The Power of Structures

The Power of Structures January 3, 2022

When we talk about corrupt or broken “systems” in our world, we are often really talking about structures. A structure is how things are built. A system is just the process by which we reinforce the structure.

A structure is a powerful thing. When we build structures, we create obstacles that block or inhibit certain behaviors, perceptions, or attitudes. As we do so, we are also creating pathways for people to follow. This is the power of structures. It is like creating a maze. We build structures as a way to funnel people in the direction we want them to go.

There are all kinds of structures we build. Architects and engineers build physical ones. Bosses, managers, and politicians build cultural ones. The Church builds spiritual ones.

 

The Path of Least Resistance

Consider an office building, the physical structure. The engineers design a hallway that consists mostly of walls with a few doors. The walls are an obstacle that funnel us toward the doors. The plan is for the office workers to use the door to get into an office (which has its own obstacles and pathways for activity).

The doorway is what is commonly called the “path of least resistance”. Humans tend to seek and follow the path of least resistance. This is why you don’t bust down the wall to get into your office or climb up through the vents. It is more effort than is necessary. You follow the path outlined. That is the point and the power of structures.

Now, think about that same office in a metaphorical sense. A cultural structure. The “office” may represent the boss’ favor. The organization will, either by intention or habitual communication/reinforcement create a path of least resistance for “getting in” to the boss’ good graces. It is usually something like flattering him/her or making money for the company. There may be other ways to get in, but they are akin to smashing down walls or climbing through vents. It is a lot more work.

Every organization builds a structure. We create a path of least resistance for approval and promotion, for recognition. And the pathways we create tend to get followed. For a member of the organization, it is often a choice between either following the structure or leaving the organization.

 

What About Character?

Obviously, we are not all lemmings and we make our individual choices about attitude, perception, and behavior. What if our organization has an unhealthy structure? Isn’t a third choice, in addition to the two mentioned above, to fight the structure within our organization?

The answer is yes, but it is much harder than we might imagine.

In preparation for our work with Koinesúnē magazine, I have been reading a lot of books/articles about the state of the christian church in America. Whenever a pastor has a fall from grace, it seems as though the reaction is, “another bad apple was discovered. His poor character is exposed”.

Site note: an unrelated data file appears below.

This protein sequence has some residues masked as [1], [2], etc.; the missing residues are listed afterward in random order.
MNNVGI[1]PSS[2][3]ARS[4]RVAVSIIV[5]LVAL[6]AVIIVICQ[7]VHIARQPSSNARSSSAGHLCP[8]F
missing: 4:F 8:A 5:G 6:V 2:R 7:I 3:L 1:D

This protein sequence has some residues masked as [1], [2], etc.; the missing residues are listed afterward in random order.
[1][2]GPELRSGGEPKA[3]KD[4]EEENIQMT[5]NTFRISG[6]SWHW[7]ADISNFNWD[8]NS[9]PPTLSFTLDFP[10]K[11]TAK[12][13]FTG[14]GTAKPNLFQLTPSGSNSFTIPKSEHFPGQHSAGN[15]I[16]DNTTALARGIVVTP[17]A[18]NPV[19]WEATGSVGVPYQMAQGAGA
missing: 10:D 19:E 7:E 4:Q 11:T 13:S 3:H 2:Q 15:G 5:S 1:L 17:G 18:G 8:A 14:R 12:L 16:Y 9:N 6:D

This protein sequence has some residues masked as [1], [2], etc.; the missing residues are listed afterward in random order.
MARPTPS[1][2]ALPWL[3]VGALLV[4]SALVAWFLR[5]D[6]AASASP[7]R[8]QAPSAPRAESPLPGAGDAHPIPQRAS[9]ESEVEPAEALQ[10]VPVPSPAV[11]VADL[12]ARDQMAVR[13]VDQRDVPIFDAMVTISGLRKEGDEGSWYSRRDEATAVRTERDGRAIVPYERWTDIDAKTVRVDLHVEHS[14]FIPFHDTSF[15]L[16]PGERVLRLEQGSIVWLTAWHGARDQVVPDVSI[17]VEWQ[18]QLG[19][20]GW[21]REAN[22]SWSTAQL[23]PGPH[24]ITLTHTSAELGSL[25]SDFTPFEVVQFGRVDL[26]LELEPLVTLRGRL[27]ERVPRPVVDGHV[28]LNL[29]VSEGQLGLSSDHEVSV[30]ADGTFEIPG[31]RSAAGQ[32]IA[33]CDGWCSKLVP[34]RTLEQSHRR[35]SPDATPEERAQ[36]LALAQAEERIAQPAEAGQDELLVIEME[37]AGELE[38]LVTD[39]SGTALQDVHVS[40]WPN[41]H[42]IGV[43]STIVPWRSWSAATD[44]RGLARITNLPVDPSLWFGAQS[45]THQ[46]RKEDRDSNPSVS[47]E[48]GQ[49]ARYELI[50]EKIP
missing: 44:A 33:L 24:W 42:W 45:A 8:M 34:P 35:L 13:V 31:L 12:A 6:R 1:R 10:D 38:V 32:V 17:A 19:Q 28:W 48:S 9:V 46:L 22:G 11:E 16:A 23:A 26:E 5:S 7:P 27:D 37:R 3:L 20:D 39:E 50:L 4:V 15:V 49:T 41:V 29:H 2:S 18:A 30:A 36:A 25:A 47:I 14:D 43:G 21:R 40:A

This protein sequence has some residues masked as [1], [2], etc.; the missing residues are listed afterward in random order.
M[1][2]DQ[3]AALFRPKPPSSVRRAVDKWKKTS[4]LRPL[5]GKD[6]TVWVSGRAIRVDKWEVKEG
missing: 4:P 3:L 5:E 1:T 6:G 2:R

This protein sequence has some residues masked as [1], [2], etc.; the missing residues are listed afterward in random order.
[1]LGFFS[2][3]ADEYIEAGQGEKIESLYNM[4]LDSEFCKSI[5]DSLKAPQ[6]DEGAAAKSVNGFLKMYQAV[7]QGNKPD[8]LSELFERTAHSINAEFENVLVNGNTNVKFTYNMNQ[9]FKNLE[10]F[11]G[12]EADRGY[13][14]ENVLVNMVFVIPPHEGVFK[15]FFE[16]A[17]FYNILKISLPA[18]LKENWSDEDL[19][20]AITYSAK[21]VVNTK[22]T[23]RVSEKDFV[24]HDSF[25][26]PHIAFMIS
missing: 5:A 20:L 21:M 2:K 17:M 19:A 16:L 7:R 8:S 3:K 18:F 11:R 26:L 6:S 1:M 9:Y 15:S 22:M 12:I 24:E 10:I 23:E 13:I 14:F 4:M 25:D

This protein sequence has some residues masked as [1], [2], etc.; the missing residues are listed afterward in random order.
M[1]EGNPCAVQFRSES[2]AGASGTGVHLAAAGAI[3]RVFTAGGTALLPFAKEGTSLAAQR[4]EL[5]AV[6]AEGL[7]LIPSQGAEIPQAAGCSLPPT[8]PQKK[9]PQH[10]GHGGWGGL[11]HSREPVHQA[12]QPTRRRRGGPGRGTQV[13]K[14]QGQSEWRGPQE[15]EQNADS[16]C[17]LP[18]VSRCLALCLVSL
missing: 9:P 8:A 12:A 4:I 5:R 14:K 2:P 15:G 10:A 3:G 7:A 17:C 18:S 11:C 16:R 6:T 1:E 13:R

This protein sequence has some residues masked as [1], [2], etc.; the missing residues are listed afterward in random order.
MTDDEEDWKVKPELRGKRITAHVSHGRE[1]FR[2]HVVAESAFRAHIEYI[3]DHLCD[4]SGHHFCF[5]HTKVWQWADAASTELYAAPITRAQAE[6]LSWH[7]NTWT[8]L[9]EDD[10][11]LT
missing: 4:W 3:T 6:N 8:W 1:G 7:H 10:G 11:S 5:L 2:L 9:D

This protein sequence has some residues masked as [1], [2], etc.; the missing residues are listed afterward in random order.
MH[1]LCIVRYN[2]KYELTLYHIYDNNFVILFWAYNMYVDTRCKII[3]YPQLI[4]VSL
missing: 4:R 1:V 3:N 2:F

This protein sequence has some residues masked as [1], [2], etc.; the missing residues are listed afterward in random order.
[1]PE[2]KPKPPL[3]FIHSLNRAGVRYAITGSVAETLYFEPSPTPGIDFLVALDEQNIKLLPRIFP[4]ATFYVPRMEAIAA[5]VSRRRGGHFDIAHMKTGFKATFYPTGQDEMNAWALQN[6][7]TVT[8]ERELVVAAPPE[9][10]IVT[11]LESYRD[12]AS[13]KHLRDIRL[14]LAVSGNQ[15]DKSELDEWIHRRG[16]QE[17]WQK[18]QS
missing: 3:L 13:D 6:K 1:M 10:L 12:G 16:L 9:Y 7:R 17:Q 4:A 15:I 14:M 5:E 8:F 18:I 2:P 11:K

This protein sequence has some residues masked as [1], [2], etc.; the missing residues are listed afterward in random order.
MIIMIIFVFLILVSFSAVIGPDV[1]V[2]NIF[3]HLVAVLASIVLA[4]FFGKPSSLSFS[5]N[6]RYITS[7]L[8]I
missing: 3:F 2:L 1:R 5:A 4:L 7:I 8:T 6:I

Here is the problem with that. It is an oversimplification to blame these transgressions on a lack of character. Nobody has perfect character. We are all tempted, all capable of massive mistakes. The idea that transgressors are “bad apples” frees us from danger (after all, I am not a bad apple!) and causes a laziness that reinforces our imperfect structures.

Imagine that pastor enters the modern church world where the path of least resistance is to be charismatic and domineering, to tell people what they want to hear and strive to make yourself famous. That pastor can certainly decide not to play along. Which means every single day, he is going into church with a sledgehammer and hardhat, painstakingly smashing at walls. All the while, people around him are waltzing into the open doors the structure creates. Every day. Shards of rubble pricking his skin. Exhaustion. In the end, the path of least resistance can wear us down. Even those with the best of intentions and the strongest of character. In the church world, this often happens through self-deception, where the pastor tells himself he is fighting the structure even as he succumbs to it.

The point is that personal character is not enough. It is not enough because it is not perfect. The structures are tempting, the obstacles and resistance too difficult. In the end, if we will quit or give in. Thus is the power of structures.

Unless, of course, we can establish better structures. That is what the church needs. Better structures. Tear down and rebuild, if necessary. An individual fighting systems and structures will eventually get enveloped by those structures or opt out of the organization providing them. 

Only by talking about structures, evaluating them, and remaking them as necessary can we systematically change the culture and course of an organization. We don’t need better people. We need better structures. A company of good apples still goes rotten in a maze of poor structure.

Structures are powerful. Just like the maze example, we start to forget that it does not have to be this way. Someone(s) built this on purpose. We play along and become a part of the maze. Always seeking the path of least resistance. It takes a lot of honest thought and intention to create new paths and erect new obstacles that will result in healthy people and organizations. It begins with recognizing the power of structure in our organizations and the paths they are creating. To recognize if we have succumbed to a structure not in alignment with our vision and values. And to have the courage and tenacity to not just stand up to unhealthy structures, but work to have them changed.

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